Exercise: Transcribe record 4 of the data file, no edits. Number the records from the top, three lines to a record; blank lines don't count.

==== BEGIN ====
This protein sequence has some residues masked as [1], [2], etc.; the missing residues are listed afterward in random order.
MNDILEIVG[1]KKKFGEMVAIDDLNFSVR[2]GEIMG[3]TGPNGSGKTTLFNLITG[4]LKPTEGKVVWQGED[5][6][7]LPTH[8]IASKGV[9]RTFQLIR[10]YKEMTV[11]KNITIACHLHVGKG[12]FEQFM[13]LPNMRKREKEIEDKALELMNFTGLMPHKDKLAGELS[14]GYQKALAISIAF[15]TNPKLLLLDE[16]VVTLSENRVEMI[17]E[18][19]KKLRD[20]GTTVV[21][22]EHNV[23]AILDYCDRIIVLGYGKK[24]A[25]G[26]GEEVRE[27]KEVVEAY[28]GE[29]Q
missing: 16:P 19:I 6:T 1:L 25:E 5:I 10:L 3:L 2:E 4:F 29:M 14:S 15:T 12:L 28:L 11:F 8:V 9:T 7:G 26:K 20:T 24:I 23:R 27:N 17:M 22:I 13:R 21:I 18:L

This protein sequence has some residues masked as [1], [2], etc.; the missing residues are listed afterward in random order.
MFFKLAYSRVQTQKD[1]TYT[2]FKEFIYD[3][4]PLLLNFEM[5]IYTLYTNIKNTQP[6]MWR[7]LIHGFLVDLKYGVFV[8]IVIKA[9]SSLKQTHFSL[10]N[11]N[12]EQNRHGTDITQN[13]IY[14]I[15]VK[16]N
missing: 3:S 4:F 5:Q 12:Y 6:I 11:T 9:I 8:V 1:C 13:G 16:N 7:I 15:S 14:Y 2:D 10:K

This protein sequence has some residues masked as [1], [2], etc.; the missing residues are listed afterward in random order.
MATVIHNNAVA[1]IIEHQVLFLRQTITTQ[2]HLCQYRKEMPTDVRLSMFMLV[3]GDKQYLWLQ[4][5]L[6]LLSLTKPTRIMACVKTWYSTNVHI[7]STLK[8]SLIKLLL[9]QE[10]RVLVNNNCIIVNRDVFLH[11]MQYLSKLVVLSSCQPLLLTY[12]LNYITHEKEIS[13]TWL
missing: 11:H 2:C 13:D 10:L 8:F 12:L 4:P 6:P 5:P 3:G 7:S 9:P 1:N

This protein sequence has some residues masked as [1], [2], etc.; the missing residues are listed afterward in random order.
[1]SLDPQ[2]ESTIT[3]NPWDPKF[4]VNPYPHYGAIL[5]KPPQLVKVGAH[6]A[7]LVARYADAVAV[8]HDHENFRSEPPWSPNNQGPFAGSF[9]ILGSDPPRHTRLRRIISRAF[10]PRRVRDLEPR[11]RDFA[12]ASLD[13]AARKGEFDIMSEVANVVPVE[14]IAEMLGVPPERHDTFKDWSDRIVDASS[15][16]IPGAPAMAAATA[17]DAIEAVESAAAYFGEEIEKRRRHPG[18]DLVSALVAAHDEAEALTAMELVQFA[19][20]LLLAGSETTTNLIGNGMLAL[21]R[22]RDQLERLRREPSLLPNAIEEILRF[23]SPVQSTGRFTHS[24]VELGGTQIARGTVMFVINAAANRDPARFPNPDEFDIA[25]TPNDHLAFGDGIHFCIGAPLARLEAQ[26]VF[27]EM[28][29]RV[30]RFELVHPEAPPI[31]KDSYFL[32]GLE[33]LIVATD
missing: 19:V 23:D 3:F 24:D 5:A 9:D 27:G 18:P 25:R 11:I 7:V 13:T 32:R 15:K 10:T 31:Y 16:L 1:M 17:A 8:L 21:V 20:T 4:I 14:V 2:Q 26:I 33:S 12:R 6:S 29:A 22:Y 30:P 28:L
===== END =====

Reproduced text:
This protein sequence has some residues masked as [1], [2], etc.; the missing residues are listed afterward in random order.
[1]SLDPQ[2]ESTIT[3]NPWDPKF[4]VNPYPHYGAIL[5]KPPQLVKVGAH[6]A[7]LVARYADAVAV[8]HDHENFRSEPPWSPNNQGPFAGSF[9]ILGSDPPRHTRLRRIISRAF[10]PRRVRDLEPR[11]RDFA[12]ASLD[13]AARKGEFDIMSEVANVVPVE[14]IAEMLGVPPERHDTFKDWSDRIVDASS[15][16]IPGAPAMAAATA[17]DAIEAVESAAAYFGEEIEKRRRHPG[18]DLVSALVAAHDEAEALTAMELVQFA[19][20]LLLAGSETTTNLIGNGMLAL[21]R[22]RDQLERLRREPSLLPNAIEEILRF[23]SPVQSTGRFTHS[24]VELGGTQIARGTVMFVINAAANRDPARFPNPDEFDIA[25]TPNDHLAFGDGIHFCIGAPLARLEAQ[26]VF[27]EM[28][29]RV[30]RFELVHPEAPPI[31]KDSYFL[32]GLE[33]LIVATD
missing: 19:V 23:D 3:F 24:D 5:A 9:D 27:G 18:P 25:R 11:I 7:V 13:T 32:R 15:K 10:T 31:Y 16:L 1:M 17:A 8:L 21:V 20:T 4:I 14:V 2:Q 26:I 33:S 12:R 6:S 29:A 22:Y 30:P 28:L